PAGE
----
After an unusually cool summer in the northernmost latitudes, Arctic sea ice appears to have reached its annual minimum extent on September 13, 2013. Analysis of satellite data by the National Snow and Ice Data Center (NSIDC) showed that sea ice extent shrunk to 5.10 million square kilometers (1.97 million square miles).
The extent of sea ice this September is substantially greater than last year’s record low. On September 16, 2012, Arctic sea ice spread across just 3.41 million square kilometers (1.32 million square miles)—the smallest extent ever recorded by satellites and about half the average minimum from 1981 to 2010.
Though less Arctic sea ice melted in 2013 compared to 2012, this year’s total is the sixth lowest in the satellite record. This year continues a long-term downward trend of about 12 percent Arctic sea ice loss per decade since the late 1970s—a decline that accelerated after 2007.
“I was expecting that this year would be higher than last year,” said Walt Meier, a glaciologist at NASA’s Goddard Space Flight Center. “There is always a tendency to have an uptick after an extreme low. In our satellite data, the Arctic sea ice has never set record low minimums in consecutive years.”
The map above shows the extent of Arctic sea ice on September 13, 2013. Extent is defined as the total area in which the ice concentration is at least 15 percent. The map was compiled from observations by the Advanced Microwave Scanning Radiometer 2 (AMSR-2) sensor on the Global Change Observation Mission 1stâ€“Water (â€œShizukuâ€) satellite, which is operated by the Japan Aerospace Exploration Agency (JAXA). The yellow outline on the map shows the median sea ice extent observed in September from 1981 through 2010.
Although the extent of the Arctic Ocean covered by sea ice is higher this September than it was in 2012, it does not indicate “global cooling” or a recovery of the Arctic sea ice. As shown in the plot above, the extent of Arctic sea ice has decreased in every season of the year since 1979. This cycle plot shows the mean sea ice extent separately for each season from 1979 to 2013. For example, the first panel shows Arctic ice during winter (December, January, and February) for the years 1978–79 to 2012–13. The second panel shows average ice extent for spring (March, April, and May); the third shows summer (June, July, and August); and the fourth shows autumn (September, October, November).
In summer 2013 (June, July, August), the average extent was 8.71 million square kilometers, compared to 7.85 million in 2012 (the record low for the summer months), and 10.40 million in 1979, the first full year of satellite measurements. These sea ice data are archived and distributed by NSIDC.
The ice cap covering the Arctic Ocean shrinks and expands with the seasons. It grows dramatically each winter, usually reaching its maximum in March. It melts just as dramatically each summer, generally reaching its minimum in September. The plot below shows this annual cycle, including the long term trends and the past two years.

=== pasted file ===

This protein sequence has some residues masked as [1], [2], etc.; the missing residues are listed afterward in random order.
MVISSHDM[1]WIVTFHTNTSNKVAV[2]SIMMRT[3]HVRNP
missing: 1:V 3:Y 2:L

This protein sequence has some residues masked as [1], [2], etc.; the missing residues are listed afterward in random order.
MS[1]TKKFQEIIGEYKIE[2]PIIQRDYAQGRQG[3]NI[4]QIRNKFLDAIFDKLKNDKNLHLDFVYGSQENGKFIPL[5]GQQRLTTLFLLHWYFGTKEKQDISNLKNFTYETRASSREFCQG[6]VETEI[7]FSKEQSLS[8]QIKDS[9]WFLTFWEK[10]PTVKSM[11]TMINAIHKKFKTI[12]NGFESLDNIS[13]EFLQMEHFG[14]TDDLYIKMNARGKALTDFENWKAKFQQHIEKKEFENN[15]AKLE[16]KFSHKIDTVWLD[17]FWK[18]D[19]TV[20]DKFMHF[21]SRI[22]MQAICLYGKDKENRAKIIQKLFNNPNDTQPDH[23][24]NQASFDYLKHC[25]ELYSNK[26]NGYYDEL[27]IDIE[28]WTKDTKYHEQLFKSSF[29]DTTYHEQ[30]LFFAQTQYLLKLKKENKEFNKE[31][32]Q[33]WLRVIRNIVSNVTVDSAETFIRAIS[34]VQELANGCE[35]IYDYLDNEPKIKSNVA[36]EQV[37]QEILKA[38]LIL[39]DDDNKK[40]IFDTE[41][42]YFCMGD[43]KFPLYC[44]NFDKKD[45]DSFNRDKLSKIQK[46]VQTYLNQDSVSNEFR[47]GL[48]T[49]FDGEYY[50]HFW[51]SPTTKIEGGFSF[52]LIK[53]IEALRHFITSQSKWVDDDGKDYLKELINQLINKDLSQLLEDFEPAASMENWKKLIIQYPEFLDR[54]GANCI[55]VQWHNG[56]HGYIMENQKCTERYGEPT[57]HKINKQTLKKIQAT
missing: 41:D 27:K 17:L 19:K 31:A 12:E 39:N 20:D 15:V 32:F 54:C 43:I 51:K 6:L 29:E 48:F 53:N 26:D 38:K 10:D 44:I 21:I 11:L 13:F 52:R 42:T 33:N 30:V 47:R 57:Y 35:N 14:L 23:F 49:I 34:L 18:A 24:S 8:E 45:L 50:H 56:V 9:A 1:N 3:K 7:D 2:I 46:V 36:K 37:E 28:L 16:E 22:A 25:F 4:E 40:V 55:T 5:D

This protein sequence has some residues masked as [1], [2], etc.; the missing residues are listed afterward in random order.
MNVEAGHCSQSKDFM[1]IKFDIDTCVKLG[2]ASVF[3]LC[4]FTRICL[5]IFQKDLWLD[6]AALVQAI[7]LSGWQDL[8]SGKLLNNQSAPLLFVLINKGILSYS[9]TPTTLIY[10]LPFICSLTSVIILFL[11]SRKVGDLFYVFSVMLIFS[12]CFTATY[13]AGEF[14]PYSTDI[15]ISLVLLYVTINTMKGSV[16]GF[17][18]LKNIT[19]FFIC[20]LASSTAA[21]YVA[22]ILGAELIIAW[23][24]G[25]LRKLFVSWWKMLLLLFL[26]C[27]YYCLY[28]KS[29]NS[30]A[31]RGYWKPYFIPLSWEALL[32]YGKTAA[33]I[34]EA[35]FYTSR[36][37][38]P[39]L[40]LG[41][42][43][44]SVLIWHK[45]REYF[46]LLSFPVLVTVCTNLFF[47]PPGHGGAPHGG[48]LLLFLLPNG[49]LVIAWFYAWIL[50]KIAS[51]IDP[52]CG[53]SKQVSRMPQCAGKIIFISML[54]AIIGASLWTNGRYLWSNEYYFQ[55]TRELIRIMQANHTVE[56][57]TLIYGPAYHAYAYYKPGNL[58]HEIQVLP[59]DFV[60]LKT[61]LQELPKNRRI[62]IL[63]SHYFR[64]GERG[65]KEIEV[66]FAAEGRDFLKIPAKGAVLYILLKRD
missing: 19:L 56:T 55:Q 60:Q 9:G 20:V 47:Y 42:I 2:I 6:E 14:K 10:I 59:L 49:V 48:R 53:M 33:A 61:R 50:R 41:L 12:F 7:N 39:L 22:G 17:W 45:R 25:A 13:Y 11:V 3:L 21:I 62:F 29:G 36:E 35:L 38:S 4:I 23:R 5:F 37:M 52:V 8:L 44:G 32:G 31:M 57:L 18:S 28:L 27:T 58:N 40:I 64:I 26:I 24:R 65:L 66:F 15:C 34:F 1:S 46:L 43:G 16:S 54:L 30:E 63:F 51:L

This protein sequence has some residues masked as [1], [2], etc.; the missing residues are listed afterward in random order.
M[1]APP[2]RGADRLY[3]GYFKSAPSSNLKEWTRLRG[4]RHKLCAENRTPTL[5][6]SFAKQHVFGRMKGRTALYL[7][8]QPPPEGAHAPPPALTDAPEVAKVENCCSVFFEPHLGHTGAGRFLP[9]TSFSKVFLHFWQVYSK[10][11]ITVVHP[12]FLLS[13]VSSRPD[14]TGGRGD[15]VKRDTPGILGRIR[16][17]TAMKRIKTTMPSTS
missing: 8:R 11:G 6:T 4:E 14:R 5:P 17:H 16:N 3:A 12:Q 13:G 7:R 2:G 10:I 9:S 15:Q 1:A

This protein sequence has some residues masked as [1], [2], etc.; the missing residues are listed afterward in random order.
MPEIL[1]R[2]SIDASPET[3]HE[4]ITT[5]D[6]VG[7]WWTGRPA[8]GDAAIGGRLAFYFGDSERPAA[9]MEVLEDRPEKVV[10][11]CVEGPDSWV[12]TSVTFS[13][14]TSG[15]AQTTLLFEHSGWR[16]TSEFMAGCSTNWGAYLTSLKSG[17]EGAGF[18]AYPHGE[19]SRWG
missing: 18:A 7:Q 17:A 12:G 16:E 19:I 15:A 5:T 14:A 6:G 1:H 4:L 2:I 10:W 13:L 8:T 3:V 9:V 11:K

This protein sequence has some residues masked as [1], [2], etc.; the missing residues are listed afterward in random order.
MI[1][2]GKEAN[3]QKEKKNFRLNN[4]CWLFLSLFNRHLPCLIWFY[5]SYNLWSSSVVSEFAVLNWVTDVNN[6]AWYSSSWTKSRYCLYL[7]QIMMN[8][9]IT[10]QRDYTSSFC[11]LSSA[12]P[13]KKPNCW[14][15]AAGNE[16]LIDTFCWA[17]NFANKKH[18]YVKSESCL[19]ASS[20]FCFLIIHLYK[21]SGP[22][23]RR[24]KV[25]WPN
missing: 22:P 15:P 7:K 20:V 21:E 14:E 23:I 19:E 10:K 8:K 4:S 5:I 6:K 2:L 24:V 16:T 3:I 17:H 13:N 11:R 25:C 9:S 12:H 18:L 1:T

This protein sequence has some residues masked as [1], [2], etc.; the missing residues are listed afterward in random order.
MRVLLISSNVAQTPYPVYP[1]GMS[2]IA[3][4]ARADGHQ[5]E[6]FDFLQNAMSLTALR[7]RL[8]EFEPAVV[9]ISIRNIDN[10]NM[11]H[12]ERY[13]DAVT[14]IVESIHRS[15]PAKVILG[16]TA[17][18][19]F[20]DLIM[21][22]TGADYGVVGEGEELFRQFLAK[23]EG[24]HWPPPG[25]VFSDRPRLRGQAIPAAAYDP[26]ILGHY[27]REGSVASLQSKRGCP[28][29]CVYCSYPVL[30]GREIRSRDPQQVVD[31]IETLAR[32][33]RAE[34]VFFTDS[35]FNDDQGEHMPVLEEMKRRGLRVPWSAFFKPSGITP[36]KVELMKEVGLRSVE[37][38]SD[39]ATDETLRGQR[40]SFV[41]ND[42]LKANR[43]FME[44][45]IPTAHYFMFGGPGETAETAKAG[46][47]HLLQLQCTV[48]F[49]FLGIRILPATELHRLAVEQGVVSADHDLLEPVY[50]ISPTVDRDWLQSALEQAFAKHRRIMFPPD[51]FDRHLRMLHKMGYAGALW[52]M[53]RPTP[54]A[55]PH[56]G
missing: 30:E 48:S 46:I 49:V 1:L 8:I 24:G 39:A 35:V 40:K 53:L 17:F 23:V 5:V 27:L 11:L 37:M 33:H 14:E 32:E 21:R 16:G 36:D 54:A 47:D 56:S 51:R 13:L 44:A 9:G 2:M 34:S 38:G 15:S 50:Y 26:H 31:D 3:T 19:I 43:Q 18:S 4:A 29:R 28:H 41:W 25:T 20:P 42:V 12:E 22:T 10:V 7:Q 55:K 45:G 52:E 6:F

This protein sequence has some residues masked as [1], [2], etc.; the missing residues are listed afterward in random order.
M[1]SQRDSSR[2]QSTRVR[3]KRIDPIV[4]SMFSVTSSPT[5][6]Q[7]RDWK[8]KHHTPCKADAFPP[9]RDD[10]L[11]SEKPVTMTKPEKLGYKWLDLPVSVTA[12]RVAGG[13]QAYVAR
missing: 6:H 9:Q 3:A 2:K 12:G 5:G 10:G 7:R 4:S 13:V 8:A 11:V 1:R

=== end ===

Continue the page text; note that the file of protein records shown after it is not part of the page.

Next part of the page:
This year, cooler weather in the spring and summer led to a late start for the melt season and less melting overall. The colder temperatures, which ranged from 1 to 3 degrees Celsius (1.8 to 5.4 degrees Fahrenheit) lower than average, according to a combined analysis of observations and a modeled forecast called Modern Era Retrospective analysis for Research and Applications (MERRA). The cooler summer was due in part to a series of cyclones and weather systems that brought in clouds and prevented sunlight from heating up the ice and water.
The Arctic sea ice cover today is much thinner on average than it was years ago. Satellite imagery, submarine sonar measurements, and data collected from NASA’s Operation IceBridge indicate that the sea ice thickness is as much as 50 percent thinner than in previous decades, going from an average thickness of 3.8 meters (12.5 feet) in 1980 to 1.9 meters (6.2 feet) in recent years. Older, thicker ice is being replaced by thinner, seasonal ice.
Most of the Arctic Ocean used to be covered by multiyear ice, or ice that has survived at least two summers and is typically 3 to 4 meters (10 to 13 feet) thick. This older ice has declined at an even faster rate than younger ice and is now largely relegated to a strip along the northern coast of Greenland. The rest of the Arctic Ocean is dominated by first year ice, or ice that formed over the previous winter and is only 1 to 2 meters (3 to 7 feet) thick.
“Thinner ice melts completely at a faster rate than thicker ice does, so if the average thickness of Arctic sea ice goes down, it’s more likely that the extent of the summer ice will go down as well,” said Joey Comiso, senior scientist at NASA Goddard and coordinating lead author of the Cryosphere Observations chapter of the upcoming report of the Intergovernmental Panel on Climate Change. “At the rate we’re observing this decline, it’s very likely that the Arctic’s summer sea ice will completely disappear within this century.”
NASA Earth Observatory image by Jesse Allen, using data from the Advanced Microwave Scanning Radiometer 2 (AMSR2) sensor on the Global Change Observation Mission 1st-Water (GCOM-W1) satellite. Sea ice line plot and cycle graph by Robert Simmon, NASA Earth Observatory, based on NSIDC data. Caption by Maria-José Viñas, NASA Earth Science News Team, and Mike Carlowicz, NASA Earth Observatory.